Fiscal Policy: Looking at the Lottery

by Elaine Schwartz    •    Aug 11, 2013    •    1050 Views

The 14 million (or so) people who buy Powerball lottery tickets may be suffering from probability neglect. They know that their chance of winning $40 million could be 1 in 175 million. But still, they buy the tickets.

Nobel prize winning psychologist Daniel Kahneman tells us that the psychology of terrorism is the same as the psychology of lotteries. After 9/11, I became concerned that the Lincoln Tunnel, connecting NJ and NY, could be hit. Driving through it, I made sure to avoid (what I thought were) suspicious looking vans and trucks. Like winning the lottery, I knew that the probability was miniscule. But I still felt better.

Dr. Kahneman says for terrorism and the lottery, our behavior relates to an associative and uncontrollable emotional response. With terrorism we have horrible images while for the lottery they are happy fantasies. But for both they are uncontrollable associative thoughts. Our response–avoiding the van or buying the lottery ticket– ignores the probability because it makes us feel so much better.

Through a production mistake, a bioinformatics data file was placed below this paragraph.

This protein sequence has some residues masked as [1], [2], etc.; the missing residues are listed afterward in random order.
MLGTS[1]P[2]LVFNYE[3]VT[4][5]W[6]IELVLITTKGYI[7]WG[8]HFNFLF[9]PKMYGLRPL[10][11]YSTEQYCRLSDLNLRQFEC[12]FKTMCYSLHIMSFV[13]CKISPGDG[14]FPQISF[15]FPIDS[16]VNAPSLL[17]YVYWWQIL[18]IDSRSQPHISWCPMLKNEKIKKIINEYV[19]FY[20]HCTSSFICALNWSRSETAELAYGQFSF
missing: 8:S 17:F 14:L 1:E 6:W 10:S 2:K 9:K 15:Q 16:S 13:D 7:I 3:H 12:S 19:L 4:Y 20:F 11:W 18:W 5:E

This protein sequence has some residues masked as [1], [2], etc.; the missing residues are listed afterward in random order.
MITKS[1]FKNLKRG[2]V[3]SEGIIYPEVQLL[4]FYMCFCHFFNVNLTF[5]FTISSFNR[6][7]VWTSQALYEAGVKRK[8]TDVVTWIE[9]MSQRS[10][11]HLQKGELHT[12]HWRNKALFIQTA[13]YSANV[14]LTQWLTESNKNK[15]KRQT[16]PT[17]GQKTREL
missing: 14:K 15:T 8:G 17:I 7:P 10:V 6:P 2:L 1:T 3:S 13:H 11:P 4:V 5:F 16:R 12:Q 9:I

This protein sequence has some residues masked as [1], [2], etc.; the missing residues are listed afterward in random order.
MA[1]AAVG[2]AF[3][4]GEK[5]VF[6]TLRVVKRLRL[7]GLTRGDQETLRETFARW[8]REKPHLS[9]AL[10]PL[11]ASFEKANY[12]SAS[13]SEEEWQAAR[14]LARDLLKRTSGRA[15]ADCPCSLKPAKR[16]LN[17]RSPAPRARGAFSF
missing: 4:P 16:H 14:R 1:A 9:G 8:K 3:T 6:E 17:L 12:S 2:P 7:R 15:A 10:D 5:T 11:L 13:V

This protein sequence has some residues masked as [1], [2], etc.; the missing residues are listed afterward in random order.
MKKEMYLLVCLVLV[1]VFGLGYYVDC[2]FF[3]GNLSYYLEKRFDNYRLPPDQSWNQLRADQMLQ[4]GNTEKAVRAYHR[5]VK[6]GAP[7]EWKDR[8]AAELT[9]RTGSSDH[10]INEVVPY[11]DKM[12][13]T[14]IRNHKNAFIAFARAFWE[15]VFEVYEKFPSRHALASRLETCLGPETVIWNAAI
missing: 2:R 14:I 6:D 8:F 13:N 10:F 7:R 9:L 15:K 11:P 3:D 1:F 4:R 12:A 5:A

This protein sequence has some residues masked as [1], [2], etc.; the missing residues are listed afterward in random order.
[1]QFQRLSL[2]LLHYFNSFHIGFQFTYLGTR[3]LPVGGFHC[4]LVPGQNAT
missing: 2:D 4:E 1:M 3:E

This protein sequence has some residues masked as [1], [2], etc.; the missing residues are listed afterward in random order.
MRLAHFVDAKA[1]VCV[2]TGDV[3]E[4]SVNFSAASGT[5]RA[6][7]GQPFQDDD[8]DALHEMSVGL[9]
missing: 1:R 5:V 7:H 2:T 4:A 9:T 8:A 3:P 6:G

Looking back at lottery history, I discovered that the philosopher Voltaire was a huge winner in 1729. Realizing that lottery prizes offered by individual Parisian districts were more than the total cost of their lottery tickets, he formed a syndicate to purchase all tickets in selected districts. When the syndicate won the equivalent of $116 million, he became independently wealthy for life. In addition to writing Candide (and much more), Voltaire is remembered for saying that the lottery is a tax on the stupid.

In 1730, the purpose of the French lottery was to repay municipal bonds. Thinking of the $19.5 billion that states got last year from Powerball, today also, lotteries have huge revenue potential. The only problem is that lotteries are a regressive fiscal policy tool. Just like regressive taxation, lotteries get a bigger share of what low earners take home than from those who are more affluent. To explain regressive taxes to my class, I use what we pay for gasoline. If someone who earns $100 a day pays a $2 tax when he fills his tank, he owes 2% of his daily wage. However, the person who earns $200 daily and pays the $2 tax is giving government 1% of her income.

Rather than the stupid, perhaps the lottery is a tax on innumeracy.

Sources and resources: This NY Times article provides more detail on Powerball economics but the really interesting story is about Voltaire. The ideal complement and always a good resource, Dr. Kahneman’s Thinking Fast and Slow is perfect for understanding behavioral economics.

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